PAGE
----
When an eye is made in a wire rope, a metal fitting,
called a thimble, is usually placed in the eye, as shown
in figure 13-23. The thimble protects the eye against
wear. Wire rope eyes with thimbles and wire rope clips
can hold approximately 80 percent of the wire rope
After the eye made with clips has been strained, the
nuts on the clips must be retightened. Checks should be
made now and then for tightness or damage to the rope
caused by the clips.
Swaging makes an efficient and permanent
attachment for wire rope, as shown in figure 13-25. A
swaged connection is made by compressing a steel
sleeve over the rope by using a hydraulic press. When
the connection is made correctly, it provides
100-percent capacity of the wire rope.
Careful inspection of the wires leading into these
connections are important because of the pressure put
upon the wires in this section. If one broken wire is
found at the swaged connection or a crack in the swage,
replace the fitting.
Hooks and Shackles
Hooks and shackles are handy for hauling or lifting
loads without tying them directly to the object with a
line, wire rope, or chain. They can be attached to wire
rope, fiber line, blocks, or chains. Shackles should be
used for loads too heavy for hooks to handle.
When hooks fail due to overloading, they usually
straighten out and lose or drop their load. When a hook
has been bent by overloading, it should NOT be
Figure 13-25.-Swaged connections.
straightened and put back into service; it should be cut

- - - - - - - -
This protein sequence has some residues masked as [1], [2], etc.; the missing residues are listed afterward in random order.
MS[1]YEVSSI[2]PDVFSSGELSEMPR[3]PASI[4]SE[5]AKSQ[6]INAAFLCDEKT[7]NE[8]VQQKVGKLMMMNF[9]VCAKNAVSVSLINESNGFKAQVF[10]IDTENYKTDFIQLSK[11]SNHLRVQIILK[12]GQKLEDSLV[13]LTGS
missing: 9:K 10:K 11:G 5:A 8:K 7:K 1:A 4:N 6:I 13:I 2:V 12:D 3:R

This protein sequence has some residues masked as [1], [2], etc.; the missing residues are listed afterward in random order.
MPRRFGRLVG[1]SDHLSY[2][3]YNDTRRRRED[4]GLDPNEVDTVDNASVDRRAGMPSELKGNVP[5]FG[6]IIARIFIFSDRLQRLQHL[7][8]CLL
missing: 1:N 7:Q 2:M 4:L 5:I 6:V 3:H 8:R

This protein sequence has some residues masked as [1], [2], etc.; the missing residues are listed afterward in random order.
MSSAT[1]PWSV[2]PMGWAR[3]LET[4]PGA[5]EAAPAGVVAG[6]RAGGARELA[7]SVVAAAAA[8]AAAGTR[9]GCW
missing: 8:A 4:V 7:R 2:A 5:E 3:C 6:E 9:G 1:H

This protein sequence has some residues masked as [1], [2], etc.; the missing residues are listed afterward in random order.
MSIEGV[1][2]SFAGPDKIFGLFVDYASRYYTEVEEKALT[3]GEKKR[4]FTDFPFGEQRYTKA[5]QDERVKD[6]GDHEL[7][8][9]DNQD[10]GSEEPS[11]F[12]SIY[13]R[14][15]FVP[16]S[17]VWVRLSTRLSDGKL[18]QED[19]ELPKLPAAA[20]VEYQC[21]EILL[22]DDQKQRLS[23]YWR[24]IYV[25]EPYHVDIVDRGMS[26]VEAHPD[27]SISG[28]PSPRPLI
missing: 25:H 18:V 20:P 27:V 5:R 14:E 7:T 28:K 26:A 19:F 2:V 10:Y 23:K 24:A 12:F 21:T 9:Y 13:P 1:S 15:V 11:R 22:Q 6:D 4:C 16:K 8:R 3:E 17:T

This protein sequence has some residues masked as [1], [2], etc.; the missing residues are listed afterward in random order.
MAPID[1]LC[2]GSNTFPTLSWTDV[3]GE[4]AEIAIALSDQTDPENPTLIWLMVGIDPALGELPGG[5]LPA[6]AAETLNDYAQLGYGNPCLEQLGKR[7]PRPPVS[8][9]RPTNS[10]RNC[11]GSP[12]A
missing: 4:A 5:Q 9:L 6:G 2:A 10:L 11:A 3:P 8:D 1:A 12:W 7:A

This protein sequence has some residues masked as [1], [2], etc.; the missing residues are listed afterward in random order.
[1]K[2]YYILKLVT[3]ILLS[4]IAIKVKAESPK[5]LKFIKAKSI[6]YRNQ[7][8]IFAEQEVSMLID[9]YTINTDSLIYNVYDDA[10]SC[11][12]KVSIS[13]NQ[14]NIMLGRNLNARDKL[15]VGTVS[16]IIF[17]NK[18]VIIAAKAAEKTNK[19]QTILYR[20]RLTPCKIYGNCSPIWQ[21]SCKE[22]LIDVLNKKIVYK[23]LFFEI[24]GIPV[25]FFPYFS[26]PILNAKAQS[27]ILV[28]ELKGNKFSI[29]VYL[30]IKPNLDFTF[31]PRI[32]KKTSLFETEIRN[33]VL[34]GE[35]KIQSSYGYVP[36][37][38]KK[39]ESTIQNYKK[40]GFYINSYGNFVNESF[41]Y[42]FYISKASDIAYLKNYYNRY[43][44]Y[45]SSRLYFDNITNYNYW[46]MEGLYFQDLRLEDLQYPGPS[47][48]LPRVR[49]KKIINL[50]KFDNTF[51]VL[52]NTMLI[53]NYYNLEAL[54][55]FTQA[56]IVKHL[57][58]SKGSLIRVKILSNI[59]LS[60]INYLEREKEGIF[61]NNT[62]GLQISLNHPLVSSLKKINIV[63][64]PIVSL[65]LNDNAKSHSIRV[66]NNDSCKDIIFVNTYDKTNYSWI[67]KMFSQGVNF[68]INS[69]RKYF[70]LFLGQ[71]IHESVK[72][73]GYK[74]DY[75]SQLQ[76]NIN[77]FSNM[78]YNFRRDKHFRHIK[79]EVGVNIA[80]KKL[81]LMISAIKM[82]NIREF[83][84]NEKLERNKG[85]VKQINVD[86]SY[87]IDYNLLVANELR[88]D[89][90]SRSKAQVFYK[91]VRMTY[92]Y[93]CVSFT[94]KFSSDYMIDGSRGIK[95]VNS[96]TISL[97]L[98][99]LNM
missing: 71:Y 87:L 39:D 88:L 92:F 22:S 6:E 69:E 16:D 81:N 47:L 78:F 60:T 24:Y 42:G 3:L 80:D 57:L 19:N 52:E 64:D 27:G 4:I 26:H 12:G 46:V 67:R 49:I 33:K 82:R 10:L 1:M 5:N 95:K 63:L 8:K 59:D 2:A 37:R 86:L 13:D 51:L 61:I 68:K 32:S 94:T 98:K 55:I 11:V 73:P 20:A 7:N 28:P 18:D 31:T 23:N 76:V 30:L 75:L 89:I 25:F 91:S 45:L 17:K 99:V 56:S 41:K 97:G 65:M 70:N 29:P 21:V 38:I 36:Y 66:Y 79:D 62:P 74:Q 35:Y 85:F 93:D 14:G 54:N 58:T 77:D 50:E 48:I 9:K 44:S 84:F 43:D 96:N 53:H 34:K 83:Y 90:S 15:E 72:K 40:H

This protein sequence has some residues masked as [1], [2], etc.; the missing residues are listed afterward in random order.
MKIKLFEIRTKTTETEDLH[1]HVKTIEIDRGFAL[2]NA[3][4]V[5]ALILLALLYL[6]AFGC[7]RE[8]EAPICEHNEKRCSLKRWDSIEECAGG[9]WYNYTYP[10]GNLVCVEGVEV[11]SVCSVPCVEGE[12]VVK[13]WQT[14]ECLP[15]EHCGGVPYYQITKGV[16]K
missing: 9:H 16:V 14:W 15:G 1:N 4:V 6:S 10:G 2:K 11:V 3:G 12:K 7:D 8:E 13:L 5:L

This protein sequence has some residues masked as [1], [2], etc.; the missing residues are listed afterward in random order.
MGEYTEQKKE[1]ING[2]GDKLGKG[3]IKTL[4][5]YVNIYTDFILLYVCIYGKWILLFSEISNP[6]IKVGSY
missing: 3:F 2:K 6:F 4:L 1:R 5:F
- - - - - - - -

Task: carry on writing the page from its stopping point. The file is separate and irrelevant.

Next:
in half with a cutting torch and discarded.
Hooks should be inspected at the beginning of each
workday and before lifting a full-rated load. If you are
not sure a hook is strong enough to lift the load, by all
means use a shackle.
Hooks that close and lock should be used where
there is danger of catching on an obstruction,
particularly in hoisting buckets, cages, or skips, and
especially in shaft work. Hooks and rings used with a
chain should have about the same strength as the chain.
The manufacturers recommendations should be
followed in determining the safe working loads of the
various sizes and types of specific and identifiable
hooks. All hooks for which no applicable manu-
facturers recommendations tire available should be
tested to twice the intended safe working load before
they are initially put into use.
Mousing is a technique often used to close the open
section of a hook to keep slings, straps, and similar
attachments from slipping off the hook, as shown in
Hooks may be moused with rope yarn, seizing wire,
or a shackle. When using rope yarn or wire, make 8 or
10 wraps around both sides of the hook. To finish off,
make several turns with the yarn or wire around the sides
of the mousing, and then tie the ends securely.
Two types of shackles used in rigging are the
anchor (Fig. 13-27) and the chain (fig. 13-28). Both are
available with screw pins or round pins.
Shackles should be used in the same configuration
as they were manufactured. Never replace the shackle
pin with a bolt. when the original pin is lost or does not
fit properly, do not use the shackle. All pins must be
straight and cotter pins must be used or all screw pins
must be seated.
A shackle should never be pulled from the side,
because this causes the shackle to bend which reduces
the capacity tremendously. Always attach a screw pin